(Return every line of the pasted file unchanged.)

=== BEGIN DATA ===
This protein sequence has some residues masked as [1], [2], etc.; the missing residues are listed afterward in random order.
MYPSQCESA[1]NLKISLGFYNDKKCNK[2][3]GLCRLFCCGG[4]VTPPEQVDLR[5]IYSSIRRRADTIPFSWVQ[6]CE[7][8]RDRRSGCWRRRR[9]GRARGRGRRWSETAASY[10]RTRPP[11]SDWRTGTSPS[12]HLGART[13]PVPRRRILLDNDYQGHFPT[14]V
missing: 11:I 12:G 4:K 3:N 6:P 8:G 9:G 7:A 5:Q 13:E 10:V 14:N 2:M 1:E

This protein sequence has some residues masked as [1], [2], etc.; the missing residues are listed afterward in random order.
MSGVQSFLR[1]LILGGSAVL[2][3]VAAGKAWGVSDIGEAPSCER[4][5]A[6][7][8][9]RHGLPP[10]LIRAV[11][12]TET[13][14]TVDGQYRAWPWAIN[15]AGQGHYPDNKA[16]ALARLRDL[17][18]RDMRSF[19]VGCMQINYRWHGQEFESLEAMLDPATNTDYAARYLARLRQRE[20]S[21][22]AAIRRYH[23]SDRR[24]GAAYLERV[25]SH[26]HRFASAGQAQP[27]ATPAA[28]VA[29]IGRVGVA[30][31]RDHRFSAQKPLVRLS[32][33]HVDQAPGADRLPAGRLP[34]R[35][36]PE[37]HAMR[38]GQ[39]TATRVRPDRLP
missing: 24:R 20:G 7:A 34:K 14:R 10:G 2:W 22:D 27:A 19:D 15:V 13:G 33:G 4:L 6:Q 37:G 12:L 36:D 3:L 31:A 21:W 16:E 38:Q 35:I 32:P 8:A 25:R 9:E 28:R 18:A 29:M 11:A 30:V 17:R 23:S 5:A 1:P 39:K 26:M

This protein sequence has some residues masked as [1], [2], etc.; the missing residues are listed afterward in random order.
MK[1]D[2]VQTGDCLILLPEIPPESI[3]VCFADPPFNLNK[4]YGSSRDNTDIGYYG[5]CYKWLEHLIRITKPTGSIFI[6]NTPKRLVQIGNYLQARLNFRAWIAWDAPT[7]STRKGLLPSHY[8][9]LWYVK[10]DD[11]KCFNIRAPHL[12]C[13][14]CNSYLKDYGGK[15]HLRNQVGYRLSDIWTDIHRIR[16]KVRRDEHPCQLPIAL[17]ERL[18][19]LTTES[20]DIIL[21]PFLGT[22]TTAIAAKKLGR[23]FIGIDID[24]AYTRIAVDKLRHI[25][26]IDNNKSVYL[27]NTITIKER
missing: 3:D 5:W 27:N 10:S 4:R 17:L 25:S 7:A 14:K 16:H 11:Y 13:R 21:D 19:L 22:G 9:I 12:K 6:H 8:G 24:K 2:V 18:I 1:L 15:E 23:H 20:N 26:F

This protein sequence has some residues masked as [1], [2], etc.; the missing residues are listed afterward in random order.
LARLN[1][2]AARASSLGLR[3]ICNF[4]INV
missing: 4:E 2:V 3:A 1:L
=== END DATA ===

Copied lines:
This protein sequence has some residues masked as [1], [2], etc.; the missing residues are listed afterward in random order.
MYPSQCESA[1]NLKISLGFYNDKKCNK[2][3]GLCRLFCCGG[4]VTPPEQVDLR[5]IYSSIRRRADTIPFSWVQ[6]CE[7][8]RDRRSGCWRRRR[9]GRARGRGRRWSETAASY[10]RTRPP[11]SDWRTGTSPS[12]HLGART[13]PVPRRRILLDNDYQGHFPT[14]V
missing: 11:I 12:G 4:K 3:N 6:P 8:G 9:G 7:A 5:Q 13:E 10:V 14:N 2:M 1:E

This protein sequence has some residues masked as [1], [2], etc.; the missing residues are listed afterward in random order.
MSGVQSFLR[1]LILGGSAVL[2][3]VAAGKAWGVSDIGEAPSCER[4][5]A[6][7][8][9]RHGLPP[10]LIRAV[11][12]TET[13][14]TVDGQYRAWPWAIN[15]AGQGHYPDNKA[16]ALARLRDL[17][18]RDMRSF[19]VGCMQINYRWHGQEFESLEAMLDPATNTDYAARYLARLRQRE[20]S[21][22]AAIRRYH[23]SDRR[24]GAAYLERV[25]SH[26]HRFASAGQAQP[27]ATPAA[28]VA[29]IGRVGVA[30][31]RDHRFSAQKPLVRLS[32][33]HVDQAPGADRLPAGRLP[34]R[35][36]PE[37]HAMR[38]GQ[39]TATRVRPDRLP
missing: 24:R 20:G 7:A 34:K 14:R 10:G 2:W 22:D 27:A 19:D 15:V 13:G 33:G 4:L 6:Q 37:G 12:L 36:D 3:L 31:A 21:W 16:E 38:Q 35:I 32:P 8:A 25:R 9:E 28:R 18:A 29:M 11:A 30:V 17:R 23:S 5:A 1:P 39:K 26:M

This protein sequence has some residues masked as [1], [2], etc.; the missing residues are listed afterward in random order.
MK[1]D[2]VQTGDCLILLPEIPPESI[3]VCFADPPFNLNK[4]YGSSRDNTDIGYYG[5]CYKWLEHLIRITKPTGSIFI[6]NTPKRLVQIGNYLQARLNFRAWIAWDAPT[7]STRKGLLPSHY[8][9]LWYVK[10]DD[11]KCFNIRAPHL[12]C[13][14]CNSYLKDYGGK[15]HLRNQVGYRLSDIWTDIHRIR[16]KVRRDEHPCQLPIAL[17]ERL[18][19]LTTES[20]DIIL[21]PFLGT[22]TTAIAAKKLGR[23]FIGIDID[24]AYTRIAVDKLRHI[25][26]IDNNKSVYL[27]NTITIKER
missing: 3:D 5:W 27:N 10:S 4:R 17:L 25:S 7:A 14:K 16:H 11:Y 13:R 21:D 19:L 22:G 9:I 12:K 6:H 8:G 24:K 2:V 18:I 1:L 15:E 23:H 20:N 26:F

This protein sequence has some residues masked as [1], [2], etc.; the missing residues are listed afterward in random order.
LARLN[1][2]AARASSLGLR[3]ICNF[4]INV
missing: 4:E 2:V 3:A 1:L